Thursday, June 5, 2014

eBook review - Shift

Shift is a 59 page eBook produced by 60 Second Marketer in the PDF format.  Their web address is and the author Jamie Turner is available on LinkedIn. Jamie Turner and I have corresponded about marketing, particularly about this blog and the comment is that neither of us know why it's not getting more readers than it is. The articles are good. Readers just are not coming. With this in mind, the book may be reviewed through slightly cynical eyes.
The book starts off with a simple questionnaire to get readers in the mood. It seems to be styled after a PowerPoint presentation which is probably what the book was before it became a PDF. There's a reference to the 60 Second Marketer Pandora channel which didn't perform on the PDF nor would it be reasonable to expect that it would. The questionnaire was entertaining though the actual answer cited in the book was a grey elephant and Denmark. Grey was the color I was thinking of but it was actually a Gekko and England. It'd be interesting to know what other people come up with.

Developing into the book (this takes a few pages) it identifies correctly that everybody in marketing and sales is looking for a silver bullet. Email marketing and Social Media were quoted as silver bullets then mobile before the author acknowledges there's no such thing as a silver bullet. This is in fact my own experience. Email marketing gets filtered as spam. Social Media gets no attention as people are there to socialise rather than to go shopping. Mobile adverts have become so annoying that as much as I loved Words With Friends, I deleted it because of the intrusive advertising. So far so good. At this point the author looks to be right on the ball.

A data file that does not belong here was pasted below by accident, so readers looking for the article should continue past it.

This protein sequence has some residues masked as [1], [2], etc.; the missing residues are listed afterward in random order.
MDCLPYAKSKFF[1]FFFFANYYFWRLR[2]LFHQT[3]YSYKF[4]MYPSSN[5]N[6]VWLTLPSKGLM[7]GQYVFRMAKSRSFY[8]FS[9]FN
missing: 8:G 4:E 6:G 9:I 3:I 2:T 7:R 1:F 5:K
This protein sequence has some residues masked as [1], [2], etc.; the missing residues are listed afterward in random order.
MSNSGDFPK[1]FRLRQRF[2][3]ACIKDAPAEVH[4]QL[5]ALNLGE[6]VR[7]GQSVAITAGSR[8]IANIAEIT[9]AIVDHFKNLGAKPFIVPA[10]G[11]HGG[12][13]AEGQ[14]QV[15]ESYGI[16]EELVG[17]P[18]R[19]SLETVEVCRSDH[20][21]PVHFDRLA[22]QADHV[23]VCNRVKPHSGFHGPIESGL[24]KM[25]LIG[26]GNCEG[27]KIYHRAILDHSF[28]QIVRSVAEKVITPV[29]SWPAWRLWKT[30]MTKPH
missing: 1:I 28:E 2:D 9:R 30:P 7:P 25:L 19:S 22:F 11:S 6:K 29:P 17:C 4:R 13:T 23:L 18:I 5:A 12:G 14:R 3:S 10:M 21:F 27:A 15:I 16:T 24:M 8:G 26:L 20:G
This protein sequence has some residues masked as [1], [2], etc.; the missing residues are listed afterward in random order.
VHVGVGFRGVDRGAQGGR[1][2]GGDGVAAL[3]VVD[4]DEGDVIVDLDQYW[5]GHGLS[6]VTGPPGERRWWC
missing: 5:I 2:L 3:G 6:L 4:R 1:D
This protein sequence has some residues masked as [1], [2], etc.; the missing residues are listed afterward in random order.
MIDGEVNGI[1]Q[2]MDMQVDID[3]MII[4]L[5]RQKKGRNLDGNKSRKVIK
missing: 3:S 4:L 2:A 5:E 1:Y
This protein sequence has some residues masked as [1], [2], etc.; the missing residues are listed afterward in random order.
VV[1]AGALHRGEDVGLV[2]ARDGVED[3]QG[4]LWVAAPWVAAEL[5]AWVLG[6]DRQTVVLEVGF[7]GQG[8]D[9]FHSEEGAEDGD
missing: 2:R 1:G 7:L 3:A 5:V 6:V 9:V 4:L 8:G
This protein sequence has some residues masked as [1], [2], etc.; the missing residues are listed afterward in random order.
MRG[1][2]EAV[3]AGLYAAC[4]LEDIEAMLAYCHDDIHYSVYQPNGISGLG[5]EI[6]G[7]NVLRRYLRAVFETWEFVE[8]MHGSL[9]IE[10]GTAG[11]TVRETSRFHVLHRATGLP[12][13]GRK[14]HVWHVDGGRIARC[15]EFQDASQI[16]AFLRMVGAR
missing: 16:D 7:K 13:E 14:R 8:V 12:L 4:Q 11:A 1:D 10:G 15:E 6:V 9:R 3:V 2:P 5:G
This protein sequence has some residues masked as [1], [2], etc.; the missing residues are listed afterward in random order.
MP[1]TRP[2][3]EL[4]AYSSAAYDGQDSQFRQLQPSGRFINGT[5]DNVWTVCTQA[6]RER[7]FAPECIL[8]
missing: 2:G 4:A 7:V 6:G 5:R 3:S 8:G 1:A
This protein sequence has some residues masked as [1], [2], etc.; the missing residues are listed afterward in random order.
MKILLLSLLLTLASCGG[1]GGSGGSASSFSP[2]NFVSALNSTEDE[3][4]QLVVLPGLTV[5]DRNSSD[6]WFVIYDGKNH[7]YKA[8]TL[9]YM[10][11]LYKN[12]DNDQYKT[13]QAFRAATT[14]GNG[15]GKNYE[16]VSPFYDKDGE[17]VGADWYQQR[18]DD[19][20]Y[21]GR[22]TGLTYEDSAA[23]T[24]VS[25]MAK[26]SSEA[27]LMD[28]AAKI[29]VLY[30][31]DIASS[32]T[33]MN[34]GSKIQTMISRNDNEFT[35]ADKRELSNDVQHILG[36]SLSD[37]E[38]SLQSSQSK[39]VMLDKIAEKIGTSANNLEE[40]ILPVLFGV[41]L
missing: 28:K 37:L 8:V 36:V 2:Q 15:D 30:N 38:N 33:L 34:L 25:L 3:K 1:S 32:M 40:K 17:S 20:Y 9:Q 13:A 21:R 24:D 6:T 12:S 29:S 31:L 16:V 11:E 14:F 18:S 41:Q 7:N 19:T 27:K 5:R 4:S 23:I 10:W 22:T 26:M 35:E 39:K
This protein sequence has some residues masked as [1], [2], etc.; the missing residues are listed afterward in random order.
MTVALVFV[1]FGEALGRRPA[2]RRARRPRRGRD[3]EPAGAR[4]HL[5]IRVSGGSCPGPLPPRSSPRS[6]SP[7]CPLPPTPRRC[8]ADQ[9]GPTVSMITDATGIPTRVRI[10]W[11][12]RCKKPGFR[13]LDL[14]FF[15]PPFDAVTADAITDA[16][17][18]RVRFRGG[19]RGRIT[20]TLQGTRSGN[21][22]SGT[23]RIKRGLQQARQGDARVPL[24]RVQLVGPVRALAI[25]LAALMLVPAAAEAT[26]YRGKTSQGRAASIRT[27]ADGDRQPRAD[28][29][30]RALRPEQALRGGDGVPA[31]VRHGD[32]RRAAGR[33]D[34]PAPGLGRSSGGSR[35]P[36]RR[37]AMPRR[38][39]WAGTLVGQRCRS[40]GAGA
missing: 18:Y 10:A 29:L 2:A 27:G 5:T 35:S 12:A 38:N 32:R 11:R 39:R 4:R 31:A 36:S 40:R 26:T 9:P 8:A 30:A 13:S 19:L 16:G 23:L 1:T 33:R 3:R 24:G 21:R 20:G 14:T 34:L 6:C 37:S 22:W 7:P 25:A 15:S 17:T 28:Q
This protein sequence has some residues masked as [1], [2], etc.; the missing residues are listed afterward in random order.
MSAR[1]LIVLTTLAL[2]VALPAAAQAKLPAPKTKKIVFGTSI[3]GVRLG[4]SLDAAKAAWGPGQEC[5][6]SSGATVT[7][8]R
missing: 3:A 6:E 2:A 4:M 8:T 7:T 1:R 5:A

The next few pages talk about a wheel of marketing and how horizontal was better than vertical. It looked interesting but lacked sufficient explanation to understand what the author was getting to. Without understanding this at this point I feared the rest of the book might rely heavily upon a point that shot past my head.

About three or four pages is devoted to innovation being better than copying. This is absolutely true. There are so many copycats in the world all trying for a piece of somebody else's action. Which bread is better - Walmart's or BiLo's? Somebody came out with bread and everybody and their dog copied it. Only one thing is certain about bread - the cheapest bread from any shop tastes like soggy cardboard.

After this there seems to be somewhat of a commercial break where the author tries to plug a 5 week course in marketing. The whole book is thus actually more of an infomercial but what it does try to say makes a lot of sense.

There's a section immediately after this that really grabbed my attention. It was on triggers - what causes people to make a purchase decision. After that was a page on putting the triggers to use. That was very interesting and well worth reading.

Following that was an even more interesting section on what businesses sell versus what people think they sell. Think about the shopping experience in your local grocery store - there's music playing. Music relaxes people and makes them more liable to buy things. People enjoy music. Happy people buy more products and buy more expensive products. I've used this myself in sales - making the customer laugh eases the way to an upsell. The point is also well made that the business is the customer and not the product.

The final section was all about how to grow a business and the three ways of doing it. It all makes a load of sense. Sadly, there was nothing on how to get those very important first customers. That was where my only business venture fell flat on its back. I'd been advised to set up a photography business and despite advertising in various ways for a couple of years, never could get those first customers so in the end, I concluded there was no business to be had and surrendered the business license. Was I right or wrong? The figures I see and the answers I hear tell me I was right not to pursue that business further yet there are those that claim otherwise.

Despite initial reservations due to the lack of explanation on the wheel of marketing and the heavy marketing plug in the book, this was an informative book that makes one think more about the components of business. I'll recommend this book. It can be obtained from and the price $0.00

Disclaimer: This book was read on June 5th 2014 from a downloaded copy of two weeks prior. Content might have changed since downloading or review.

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